Shape and spin distributions of asteroid populations from brightness variation estimates and large databases
Tutkimustuotos › › vertaisarvioitu
|Julkaisu||Astronomy and Astrophysics|
|DOI - pysyväislinkit|
|Tila||Julkaistu - 1 toukokuuta 2017|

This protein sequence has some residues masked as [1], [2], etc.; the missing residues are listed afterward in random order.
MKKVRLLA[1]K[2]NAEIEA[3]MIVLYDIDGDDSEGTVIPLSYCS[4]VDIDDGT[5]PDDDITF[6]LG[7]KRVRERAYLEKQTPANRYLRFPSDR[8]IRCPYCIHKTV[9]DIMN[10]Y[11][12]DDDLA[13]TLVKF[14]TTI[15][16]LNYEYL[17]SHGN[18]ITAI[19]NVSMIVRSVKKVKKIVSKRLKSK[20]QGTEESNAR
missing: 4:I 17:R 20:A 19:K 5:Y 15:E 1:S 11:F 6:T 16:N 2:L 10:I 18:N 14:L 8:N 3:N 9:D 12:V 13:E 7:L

Context. Many databases on asteroid brightnesses (e.g. ALCDEF, WISE) are potential sources for extensive asteroid shape and spin modelling. Individual lightcurve inversion models require several apparitions and hundreds of data points per target. However, we can analyse the coarse shape and spin distributions over populations of at least thousands of targets even if there are only a few points and one apparition per asteroid. This is done by examining the distribution of the brightness variations observed within the chosen population. Aims. Brightness variation has been proposed as a population-scale rather than individual-target observable in two studies so far. We aim to examine this approach rigorously to establish its theoretical validity, degree of ill-posedness, and practical applicability. Methods. We model the observed brightness variation of a target population by considering its cumulative distribution function (CDF) caused by the joint distribution function of two fundamental shape and spin indicators. These are the shape elongation and the spin latitude of a simple ellipsoidal model. The main advantage of the model is that we can derive analytical basis functions that yield the observed CDF as a function of the shape and spin distribution. The inverse problem can be treated linearly. Even though the inaccuracy of the model is considerable, databases of thousands of targets should yield some information on the distribution. We employ numerical simulations to establish this and analyse photometric databases that provide sufficiently large numbers of data points for reliable brightness variation estimates. Results. We establish the theoretical soundness and the typical accuracy limits of the approach both analytically and numerically. We propose a robust brightness variation observable η based on at least five brightness points per target. We also discuss the weaker reliability and information content of the case of only two points per object. Using simulations, we derive a practical estimate of the model distribution in the (shape, spin)-plane. We show that databases such as Wide-field Infrared Survey Explorer (WISE) yield coarse but robust estimates of this distribution, and as an example compare various asteroid families with each other.